‘When you’re in stress mode you think primitively, not discerningly. It’s your turn to host the neighbourhood Christmas party, so you don’t stop to ask, “Is this something I even want to do?”
‘You’re driving halfway across the country late at night on Christmas Eve to fulfil family obligations without allowing yourself to pause and ask, “Is this necessary?”’
It wasn’t always this way. Dr Leslie Bella, former honorary research professor at Memorial University in Newfoundland, investigated when and why Christmas snowballed into this monster for her book Christmas Imperative: Leisure, Family and Women’s Work.
‘I think it helps to know that Christmas was not a big deal until Victorian times,’ says Dr Bella.
‘It starts with Charles Dickens and Victorian literature, which romanticised Christmas.
‘Around the same time, department stores were being invented. Christmas was a way of getting women to buy more.’
The message that built up in the stores and in magazines – and the one we’ve all absorbed – is that to be a good wife and a good mother, women needed to produce the perfect Christmas.
Involve everyone who will be part of your Christmas and ask for ideas on how it should be. Agree a plan and divvy up tasks. It’s an act of liberation – and a truly shared Christmas
‘We still believe, somehow, that if our Christmas is perfect, we’ve succeeded as women,’ says Dr Bella.
But how many of us honestly have perfect families who come together full of joy and goodwill?
‘When I was [first] widowed, and my daughter and her family lived a long way away, Christmas could be a very lonely time,’ Dr Bella continues.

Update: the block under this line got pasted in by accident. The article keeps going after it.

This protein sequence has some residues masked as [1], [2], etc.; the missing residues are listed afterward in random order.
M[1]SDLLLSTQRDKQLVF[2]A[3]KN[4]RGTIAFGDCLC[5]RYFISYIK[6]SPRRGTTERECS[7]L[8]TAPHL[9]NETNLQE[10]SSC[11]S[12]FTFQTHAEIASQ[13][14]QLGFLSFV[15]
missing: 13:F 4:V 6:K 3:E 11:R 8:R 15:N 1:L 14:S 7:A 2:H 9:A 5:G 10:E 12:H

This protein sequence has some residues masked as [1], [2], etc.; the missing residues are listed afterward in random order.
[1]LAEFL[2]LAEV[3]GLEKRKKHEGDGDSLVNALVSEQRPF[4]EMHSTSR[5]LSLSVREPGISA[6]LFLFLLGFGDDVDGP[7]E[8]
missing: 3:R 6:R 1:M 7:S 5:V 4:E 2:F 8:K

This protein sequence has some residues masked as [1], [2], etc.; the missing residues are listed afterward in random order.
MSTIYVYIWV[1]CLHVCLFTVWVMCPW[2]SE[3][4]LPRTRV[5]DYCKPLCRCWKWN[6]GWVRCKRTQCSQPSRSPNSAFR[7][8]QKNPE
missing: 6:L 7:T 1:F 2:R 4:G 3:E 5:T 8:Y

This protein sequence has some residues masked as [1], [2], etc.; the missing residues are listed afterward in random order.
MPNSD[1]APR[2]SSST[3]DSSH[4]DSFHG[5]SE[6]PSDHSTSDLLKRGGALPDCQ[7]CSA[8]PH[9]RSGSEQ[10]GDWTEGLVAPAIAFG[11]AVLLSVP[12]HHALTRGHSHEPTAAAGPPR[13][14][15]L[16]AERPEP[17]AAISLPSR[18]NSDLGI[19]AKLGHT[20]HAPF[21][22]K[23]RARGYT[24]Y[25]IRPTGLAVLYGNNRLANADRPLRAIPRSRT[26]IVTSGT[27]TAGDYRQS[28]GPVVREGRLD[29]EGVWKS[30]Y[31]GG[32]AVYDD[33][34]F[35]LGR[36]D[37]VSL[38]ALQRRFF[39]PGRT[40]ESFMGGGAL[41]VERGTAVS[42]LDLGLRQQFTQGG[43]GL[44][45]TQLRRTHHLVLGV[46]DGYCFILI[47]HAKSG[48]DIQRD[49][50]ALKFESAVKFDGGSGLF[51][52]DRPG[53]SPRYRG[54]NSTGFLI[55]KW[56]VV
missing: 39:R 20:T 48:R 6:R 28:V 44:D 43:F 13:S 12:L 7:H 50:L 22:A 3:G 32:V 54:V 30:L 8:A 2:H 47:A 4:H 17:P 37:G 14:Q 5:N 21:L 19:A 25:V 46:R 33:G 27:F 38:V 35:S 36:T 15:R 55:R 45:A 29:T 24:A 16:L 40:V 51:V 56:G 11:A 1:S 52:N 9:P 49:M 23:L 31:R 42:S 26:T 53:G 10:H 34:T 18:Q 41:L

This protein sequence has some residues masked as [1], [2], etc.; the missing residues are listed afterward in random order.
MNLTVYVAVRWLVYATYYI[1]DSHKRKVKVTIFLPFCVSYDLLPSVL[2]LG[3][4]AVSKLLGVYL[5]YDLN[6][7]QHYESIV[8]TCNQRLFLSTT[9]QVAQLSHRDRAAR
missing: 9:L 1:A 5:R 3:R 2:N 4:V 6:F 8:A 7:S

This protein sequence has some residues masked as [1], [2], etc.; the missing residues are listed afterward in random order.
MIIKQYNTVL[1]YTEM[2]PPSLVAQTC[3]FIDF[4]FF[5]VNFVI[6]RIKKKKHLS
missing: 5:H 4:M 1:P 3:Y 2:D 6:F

‘My advice to others in that position is to create an alternative family to celebrate with. I got together with a bunch of other widows and Christmas morning became something we did together.
‘If you’re lonely, create your own Christmas with others who share a sense of that. Spend it with people who will appreciate your presence, not your presents.’
For those with the opposite problem –staggering under the weight of family expectation and obligation – Dr Bella suggests a ‘family meeting’.
‘As the season starts up, talk about who’ll do what,’ she says.
Involve everyone who will be part of your Christmas and ask for ideas on how it should be.
Agree a plan and divvy up tasks. Could your teenage daughter be the perfect person to shop for presents? Can your partner sort the menu? Can your father-in-law bring the booze? Accept whatever they come up with. It’s an act of liberation – and a truly shared Christmas.
Dr Ramlakhan urges women to slow down and cut back on shopping – she has resolved to do so herself.
‘Last year, I felt physically sick on the day,’ she says, ‘because there was just so much stuff. We often mistake “pleasure” for “happiness”,’ she explains.
‘Pleasure is eating ice cream. Happiness is more meaningful and longer-lasting.’
Psychologist and life coach Honey Langcaster-James urges us to look for creative solutions.
‘If you dread the 100-mile drive to visit family in December and yearn for a quiet day at home, then have one – arrange an Easter visit instead,’ she says.
Crucially, if you know that Christmas brings tension, she advises you aim for a ‘good enough’ day, rather than the Disney ideal.
‘Resolve to be queen of serene this year, however barbed the comments or offensive the behaviour. It’s not for long – life will soon be back to normal.’
For Fiona, 49, a book editor, the answer was to check out completely.
‘We’d had so many fraught Christmases that last year we decided to tot up the money we usually spend and use it to rent a croft in the Scottish Highlands – just me, my husband and our two children.
‘Presents were limited to what would fit in the car. When you have to “make do”, it’s amazing what you can do without – brandy butter? No one cared!
‘After dinner, instead of drinking ourselves into a stupor, we all went for a walk – and it snowed! It was the most magical Christmas we’ve had. We’re doing it again this year.’
For me, there’s no hope of that – there will be 15 of us sitting down to Christmas dinner – so I’m seeing it as an opportunity to delegate. Seven adults to produce the food. Seven teenagers to wrap the presents and provide the amusement.